Wednesday, 24 November 2010

Helping volume preservation through a modified bind pose

One of the major problems with linear skinning is volume loss on the model. Generally this is most noticeable at the elbows, knees and buttocks and is also the cause of the 'sweet wrapper' effect if a joint is rotated along its down axis.

There are lots of solutions for helping maintain volume. If you're familiar with Maya 2011 you'll probably have noticed the blended dual quaternion (DQ) skinning for example which is a great solution. Unfortunately if you're producing assets for a game engine you're generally stuck with linear skinning. I have come across game engines that support DQ skinning but only as a complete replacement to linear skinning and in my experience it's only really worthwhile if you can use both methods together. It is also computationally more expensive which is a factor in game development.

The sweet wrapper effect can be minimised using roll joints to distribute the twist over a number of joints, I'll cover this in a later post. For other areas it is possible to use corrective blend shapes or helper joints but these come with a cost at runtime.

A free and easy way of reducing the loss of volume in these areas is by changing the position of the skeleton when you bind the mesh; effectively by pre-bending the joints and re-binding the mesh at the new position.

Modified bind pose
The basic work flow goes like this:
  • Bind meshes as supplied by the Character Art team (in the model pose) to the skeleton.
  • Set up the modified bind (BPmod) pose on the skeleton - roughly 30 degrees bend at upper leg, knee and elbow. Store this pose using the pose manager (see previous post) so you can easily get back to it later.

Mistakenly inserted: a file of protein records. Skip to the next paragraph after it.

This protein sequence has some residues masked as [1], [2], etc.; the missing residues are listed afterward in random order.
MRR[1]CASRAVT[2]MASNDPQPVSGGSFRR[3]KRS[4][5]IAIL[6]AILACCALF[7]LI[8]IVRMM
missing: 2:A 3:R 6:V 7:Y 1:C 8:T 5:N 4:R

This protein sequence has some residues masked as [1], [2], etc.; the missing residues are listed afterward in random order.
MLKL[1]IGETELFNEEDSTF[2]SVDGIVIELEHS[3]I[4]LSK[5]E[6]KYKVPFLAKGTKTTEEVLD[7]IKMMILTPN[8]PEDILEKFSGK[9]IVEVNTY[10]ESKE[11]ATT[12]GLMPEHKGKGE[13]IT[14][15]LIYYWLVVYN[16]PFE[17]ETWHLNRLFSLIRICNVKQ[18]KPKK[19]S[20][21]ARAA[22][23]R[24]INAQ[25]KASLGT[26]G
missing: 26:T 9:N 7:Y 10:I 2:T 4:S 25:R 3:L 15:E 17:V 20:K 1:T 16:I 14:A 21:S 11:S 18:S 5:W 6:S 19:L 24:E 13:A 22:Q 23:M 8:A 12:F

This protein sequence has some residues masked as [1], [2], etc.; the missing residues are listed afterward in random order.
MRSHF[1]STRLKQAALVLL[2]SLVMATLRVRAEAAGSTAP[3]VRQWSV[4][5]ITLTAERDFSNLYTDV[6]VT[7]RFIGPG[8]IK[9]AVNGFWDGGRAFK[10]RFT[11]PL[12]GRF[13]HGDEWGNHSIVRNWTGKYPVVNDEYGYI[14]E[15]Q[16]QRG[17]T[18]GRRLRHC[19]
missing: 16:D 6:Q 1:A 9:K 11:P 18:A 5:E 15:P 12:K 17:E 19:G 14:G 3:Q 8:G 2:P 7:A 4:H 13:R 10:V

• Duplicate the meshes. This gives you new meshes that conform to the BPmod pose.
  • Bind these new meshes to the skeleton in this pose and copy the weights from the original meshes.
  • Delete the original meshes, leaving you with the ones you re-created.
You will notice that if you set the skeleton back to the model pose that the new mesh will not quite align with the original because of the different pose each mesh was bound in. Depending on how picky you are feeling, these are optional steps for fixing this:
  • Using the pose manager, set the skeleton to the model pose and conform the new mesh to the original (match world space vertex positions, see link to script below).
  • Go back to BPmod pose. Duplicate the meshes again, bind the new ones and copy skin weights.
Here is a script for snapping the vertices of one mesh to another. Select your source mesh, then your target mesh and run the script. Meshes must have identical topology for this to work. NT_snap_meshToMesh.mel

This is the result of simply re-creating and binding the mesh in a pre-bent position. The mesh bound in the modified pose is shown in red and the original in blue. You can clearly see a huge improvement in volume preservation as the leg is raised and the knee bent.

1 comment:

  1. Hey Matt,

    Any chance you can restore your images for this topic?